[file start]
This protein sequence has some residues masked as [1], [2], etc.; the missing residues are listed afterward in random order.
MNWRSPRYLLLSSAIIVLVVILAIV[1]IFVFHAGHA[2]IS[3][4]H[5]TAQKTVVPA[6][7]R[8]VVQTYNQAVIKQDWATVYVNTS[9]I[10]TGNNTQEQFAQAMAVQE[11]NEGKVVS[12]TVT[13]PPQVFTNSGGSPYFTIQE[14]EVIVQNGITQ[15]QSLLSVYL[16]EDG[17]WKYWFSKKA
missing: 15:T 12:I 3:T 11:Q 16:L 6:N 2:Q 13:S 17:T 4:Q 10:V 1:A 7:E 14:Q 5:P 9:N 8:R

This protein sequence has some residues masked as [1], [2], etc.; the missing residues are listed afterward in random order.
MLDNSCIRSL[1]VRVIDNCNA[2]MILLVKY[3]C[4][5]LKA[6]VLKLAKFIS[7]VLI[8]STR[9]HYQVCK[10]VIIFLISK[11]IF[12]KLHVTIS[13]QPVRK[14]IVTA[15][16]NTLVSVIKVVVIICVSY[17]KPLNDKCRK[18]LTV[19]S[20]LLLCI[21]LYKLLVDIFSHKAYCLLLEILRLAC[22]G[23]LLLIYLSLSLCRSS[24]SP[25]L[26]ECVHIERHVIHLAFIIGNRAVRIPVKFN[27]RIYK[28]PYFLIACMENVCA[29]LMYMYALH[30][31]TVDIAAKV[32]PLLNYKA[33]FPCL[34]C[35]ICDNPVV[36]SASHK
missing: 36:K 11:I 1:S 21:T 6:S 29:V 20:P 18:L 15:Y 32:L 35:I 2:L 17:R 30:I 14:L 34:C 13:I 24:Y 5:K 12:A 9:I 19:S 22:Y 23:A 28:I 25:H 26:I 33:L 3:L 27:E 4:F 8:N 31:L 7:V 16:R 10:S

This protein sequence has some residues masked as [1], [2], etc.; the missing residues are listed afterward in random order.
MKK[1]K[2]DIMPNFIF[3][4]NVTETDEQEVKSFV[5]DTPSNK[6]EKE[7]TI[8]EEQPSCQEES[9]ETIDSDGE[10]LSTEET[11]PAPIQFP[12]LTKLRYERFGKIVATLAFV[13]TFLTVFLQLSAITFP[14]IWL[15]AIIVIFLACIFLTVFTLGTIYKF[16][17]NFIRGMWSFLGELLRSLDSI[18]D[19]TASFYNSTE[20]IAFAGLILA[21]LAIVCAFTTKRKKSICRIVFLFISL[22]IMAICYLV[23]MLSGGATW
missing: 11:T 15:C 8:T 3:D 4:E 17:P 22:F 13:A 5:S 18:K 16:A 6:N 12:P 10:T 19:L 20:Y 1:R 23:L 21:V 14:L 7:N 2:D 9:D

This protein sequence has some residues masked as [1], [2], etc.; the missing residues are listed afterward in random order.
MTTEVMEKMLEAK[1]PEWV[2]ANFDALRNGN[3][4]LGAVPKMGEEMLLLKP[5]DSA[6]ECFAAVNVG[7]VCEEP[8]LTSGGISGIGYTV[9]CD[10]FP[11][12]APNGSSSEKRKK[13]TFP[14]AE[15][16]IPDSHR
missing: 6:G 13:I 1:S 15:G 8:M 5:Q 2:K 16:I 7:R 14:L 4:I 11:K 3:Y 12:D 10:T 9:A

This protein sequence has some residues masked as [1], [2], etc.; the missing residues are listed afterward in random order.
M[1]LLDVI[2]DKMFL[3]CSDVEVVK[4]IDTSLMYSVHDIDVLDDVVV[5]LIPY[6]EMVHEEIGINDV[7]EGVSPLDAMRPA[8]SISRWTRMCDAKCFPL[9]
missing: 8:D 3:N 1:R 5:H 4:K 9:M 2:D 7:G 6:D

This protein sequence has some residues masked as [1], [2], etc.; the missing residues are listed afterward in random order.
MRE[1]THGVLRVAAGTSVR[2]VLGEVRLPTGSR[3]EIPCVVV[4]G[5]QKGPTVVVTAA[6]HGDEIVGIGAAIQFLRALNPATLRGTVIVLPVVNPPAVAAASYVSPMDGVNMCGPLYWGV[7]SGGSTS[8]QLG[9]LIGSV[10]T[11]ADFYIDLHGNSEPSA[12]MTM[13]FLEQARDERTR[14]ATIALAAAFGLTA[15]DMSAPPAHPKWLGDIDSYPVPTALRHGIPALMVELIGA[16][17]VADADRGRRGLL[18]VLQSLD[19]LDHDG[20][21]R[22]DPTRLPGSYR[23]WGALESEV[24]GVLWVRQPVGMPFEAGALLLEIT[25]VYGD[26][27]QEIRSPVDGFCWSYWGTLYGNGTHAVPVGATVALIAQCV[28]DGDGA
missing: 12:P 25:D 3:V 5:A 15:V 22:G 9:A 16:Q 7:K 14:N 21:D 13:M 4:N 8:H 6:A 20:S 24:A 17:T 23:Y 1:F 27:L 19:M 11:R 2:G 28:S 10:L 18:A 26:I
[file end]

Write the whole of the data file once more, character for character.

This protein sequence has some residues masked as [1], [2], etc.; the missing residues are listed afterward in random order.
MNWRSPRYLLLSSAIIVLVVILAIV[1]IFVFHAGHA[2]IS[3][4]H[5]TAQKTVVPA[6][7]R[8]VVQTYNQAVIKQDWATVYVNTS[9]I[10]TGNNTQEQFAQAMAVQE[11]NEGKVVS[12]TVT[13]PPQVFTNSGGSPYFTIQE[14]EVIVQNGITQ[15]QSLLSVYL[16]EDG[17]WKYWFSKKA
missing: 15:T 12:I 3:T 11:Q 16:L 6:N 2:Q 13:S 17:T 4:Q 10:V 1:A 7:E 14:Q 5:P 9:N 8:R

This protein sequence has some residues masked as [1], [2], etc.; the missing residues are listed afterward in random order.
MLDNSCIRSL[1]VRVIDNCNA[2]MILLVKY[3]C[4][5]LKA[6]VLKLAKFIS[7]VLI[8]STR[9]HYQVCK[10]VIIFLISK[11]IF[12]KLHVTIS[13]QPVRK[14]IVTA[15][16]NTLVSVIKVVVIICVSY[17]KPLNDKCRK[18]LTV[19]S[20]LLLCI[21]LYKLLVDIFSHKAYCLLLEILRLAC[22]G[23]LLLIYLSLSLCRSS[24]SP[25]L[26]ECVHIERHVIHLAFIIGNRAVRIPVKFN[27]RIYK[28]PYFLIACMENVCA[29]LMYMYALH[30][31]TVDIAAKV[32]PLLNYKA[33]FPCL[34]C[35]ICDNPVV[36]SASHK
missing: 36:K 11:I 1:S 21:T 6:S 29:V 20:P 18:L 15:Y 32:L 35:I 2:L 17:R 30:I 14:L 34:C 13:I 24:Y 5:K 12:A 9:I 19:S 22:Y 23:A 28:I 25:H 26:I 33:L 3:L 27:E 4:F 8:N 31:L 7:V 16:R 10:S

This protein sequence has some residues masked as [1], [2], etc.; the missing residues are listed afterward in random order.
MKK[1]K[2]DIMPNFIF[3][4]NVTETDEQEVKSFV[5]DTPSNK[6]EKE[7]TI[8]EEQPSCQEES[9]ETIDSDGE[10]LSTEET[11]PAPIQFP[12]LTKLRYERFGKIVATLAFV[13]TFLTVFLQLSAITFP[14]IWL[15]AIIVIFLACIFLTVFTLGTIYKF[16][17]NFIRGMWSFLGELLRSLDSI[18]D[19]TASFYNSTE[20]IAFAGLILA[21]LAIVCAFTTKRKKSICRIVFLFISL[22]IMAICYLV[23]MLSGGATW
missing: 11:T 15:C 8:T 3:D 4:E 17:P 22:F 13:A 5:S 18:K 16:A 6:N 12:P 10:T 19:L 20:Y 1:R 23:L 21:V 14:L 7:N 2:D 9:D

This protein sequence has some residues masked as [1], [2], etc.; the missing residues are listed afterward in random order.
MTTEVMEKMLEAK[1]PEWV[2]ANFDALRNGN[3][4]LGAVPKMGEEMLLLKP[5]DSA[6]ECFAAVNVG[7]VCEEP[8]LTSGGISGIGYTV[9]CD[10]FP[11][12]APNGSSSEKRKK[13]TFP[14]AE[15][16]IPDSHR
missing: 6:G 13:I 1:S 15:G 8:M 5:Q 2:K 16:I 7:R 14:L 4:I 11:K 3:Y 12:D 10:T 9:A

This protein sequence has some residues masked as [1], [2], etc.; the missing residues are listed afterward in random order.
M[1]LLDVI[2]DKMFL[3]CSDVEVVK[4]IDTSLMYSVHDIDVLDDVVV[5]LIPY[6]EMVHEEIGINDV[7]EGVSPLDAMRPA[8]SISRWTRMCDAKCFPL[9]
missing: 8:D 3:N 1:R 5:H 4:K 9:M 2:D 7:G 6:D

This protein sequence has some residues masked as [1], [2], etc.; the missing residues are listed afterward in random order.
MRE[1]THGVLRVAAGTSVR[2]VLGEVRLPTGSR[3]EIPCVVV[4]G[5]QKGPTVVVTAA[6]HGDEIVGIGAAIQFLRALNPATLRGTVIVLPVVNPPAVAAASYVSPMDGVNMCGPLYWGV[7]SGGSTS[8]QLG[9]LIGSV[10]T[11]ADFYIDLHGNSEPSA[12]MTM[13]FLEQARDERTR[14]ATIALAAAFGLTA[15]DMSAPPAHPKWLGDIDSYPVPTALRHGIPALMVELIGA[16][17]VADADRGRRGLL[18]VLQSLD[19]LDHDG[20][21]R[22]DPTRLPGSYR[23]WGALESEV[24]GVLWVRQPVGMPFEAGALLLEIT[25]VYGD[26][27]QEIRSPVDGFCWSYWGTLYGNGTHAVPVGATVALIAQCV[28]DGDGA
missing: 12:P 25:D 3:V 5:A 15:V 22:G 9:A 16:Q 7:K 14:N 21:D 13:M 4:N 8:H 6:A 20:S 24:A 17:T 23:Y 1:F 27:L 19:M 11:R 2:G 28:S 10:L 18:A 26:I